Surveillance as a Condition for Humanitarian Aid

Excellent op-ed on the growing trend to tie humanitarian aid to surveillance.

Despite the best intentions, the decision to deploy technology like biometrics is built on a number of unproven assumptions, such as, technology solutions can fix deeply embedded political problems. And that auditing for fraud requires entire populations to be tracked using their personal data. And that experimental technologies will work as planned in a chaotic conflict setting. And last, that the ethics of consent don’t apply for people who are starving.

Posted on August 20, 2019 at 6:45 AM


How to market security: 8 tips for recruiting users to your cause

The figures aren’t encouraging: Recent reports have concluded that most employees don’t know much about cybersecurity best practices.

The third-annual State of Privacy and Security Awareness Report, released by security education and training firm MediaPRO in 2018, found that 75% of the 1,024 U.S. employees surveyed lack cyber awareness.

Mimecast also reported similar findings. The company, which specializes in cloud-based email management, commissioned Google Consumer Research to survey 1,000 employees across various sectors and found that some 25% of them were unaware of the most common cybersecurity threats, such as phishing and ransomware attacks.

Furthermore, Mimecast found that about half of those surveyed said their employers did not have mandatory cybersecurity training, with 10% saying their employers had optional training and some 10% saying they only received formal cybersecurity training during their onboarding process.

Given those statistics, it’s no wonder that cybersecurity experts still consider humans to be the weakest link in the security layers meant to safeguard an organization’s systems and the data they contain.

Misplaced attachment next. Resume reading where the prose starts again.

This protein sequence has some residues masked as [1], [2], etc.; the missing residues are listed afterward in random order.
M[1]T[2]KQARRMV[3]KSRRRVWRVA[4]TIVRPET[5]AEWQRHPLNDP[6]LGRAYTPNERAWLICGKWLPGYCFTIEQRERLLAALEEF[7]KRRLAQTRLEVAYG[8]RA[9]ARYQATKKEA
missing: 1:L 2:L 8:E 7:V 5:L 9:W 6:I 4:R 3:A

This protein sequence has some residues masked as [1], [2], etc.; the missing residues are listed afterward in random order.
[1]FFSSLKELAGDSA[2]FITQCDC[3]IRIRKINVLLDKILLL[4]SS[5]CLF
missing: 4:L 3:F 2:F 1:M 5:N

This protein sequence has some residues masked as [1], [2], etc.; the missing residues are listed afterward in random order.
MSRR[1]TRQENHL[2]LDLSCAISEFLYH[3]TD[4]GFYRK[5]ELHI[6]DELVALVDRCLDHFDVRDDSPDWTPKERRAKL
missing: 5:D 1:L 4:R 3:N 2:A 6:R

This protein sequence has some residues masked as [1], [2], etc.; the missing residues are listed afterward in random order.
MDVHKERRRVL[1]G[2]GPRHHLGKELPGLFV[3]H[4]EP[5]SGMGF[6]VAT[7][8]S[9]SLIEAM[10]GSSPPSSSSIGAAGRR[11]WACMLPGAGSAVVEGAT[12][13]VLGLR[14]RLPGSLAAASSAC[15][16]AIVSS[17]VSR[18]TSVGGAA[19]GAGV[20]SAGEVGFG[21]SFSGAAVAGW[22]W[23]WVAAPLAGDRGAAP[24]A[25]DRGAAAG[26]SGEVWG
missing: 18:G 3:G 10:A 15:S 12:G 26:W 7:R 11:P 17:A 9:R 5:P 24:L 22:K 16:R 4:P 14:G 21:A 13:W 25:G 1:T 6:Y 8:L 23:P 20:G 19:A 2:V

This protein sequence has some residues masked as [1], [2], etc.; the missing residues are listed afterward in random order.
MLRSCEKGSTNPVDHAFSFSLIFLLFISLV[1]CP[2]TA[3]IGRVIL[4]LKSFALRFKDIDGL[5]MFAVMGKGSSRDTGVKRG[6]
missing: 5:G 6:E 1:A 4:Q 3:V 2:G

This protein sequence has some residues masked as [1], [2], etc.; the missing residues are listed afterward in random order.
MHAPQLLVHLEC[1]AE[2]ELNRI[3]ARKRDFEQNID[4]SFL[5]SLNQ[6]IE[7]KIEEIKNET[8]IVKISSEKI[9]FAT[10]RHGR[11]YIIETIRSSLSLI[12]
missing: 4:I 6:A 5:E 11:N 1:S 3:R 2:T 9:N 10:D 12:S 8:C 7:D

That stance may be no mystery. But there’s something that has long puzzled many security chiefs: How to get more workers to care about security and be more actively engaged in protecting their organizations.

Experts say there are, indeed, strategies that CISOs can pursue to better market the security message and mobilize employees to join with their security mission – strategies that go to supporting, enabling and empowering workers vs. scaring them with tales of cyber doom and gloom.

“It’s about winning people’s hearts and minds, giving them a reason to care. It’s about helping people understand what’s in it for them,” says Joe Nocera, a principal in PwC’s Cybersecurity & Privacy practice. “CISOs who say what people shouldn’t do aren’t good at helping drive change and build support. And selling on fear, uncertainty and doubt don’t build support for the security program. CISOs need to communicate how security helps the business.”

To better market the value of security and win converts over to the cause, here are eight proven strategies that can get the job done:

How much should you spend on security?

How much should an organization spend on security? The simple answer: It depends.

Factors such as the sort of business the company is in, the types of personal or sensitive data or intellectual property it handles, the regulatory requirements it faces, the complexity of its IT infrastructure, the likelihood of it being a target for attacks, and other elements come into play.

The more important question might be: “How should an organization go about determining how much to spend on security?” The process enterprises go through to figure out their proper level of spending on security can be critical to effectively safeguarding systems and data.

Many factors drive security spend

Recent research reports provide some context in terms of how much organizations are spending on security. CIO’s 2019 State of the CIO survey conducted in November 2018 asked 683 IT executives worldwide what percentage of their company’s total IT budget was represented by IT security. The mean response was 15%. Nearly one quarter of the organizations (23%) are devoting 20% or more of their IT budget to security.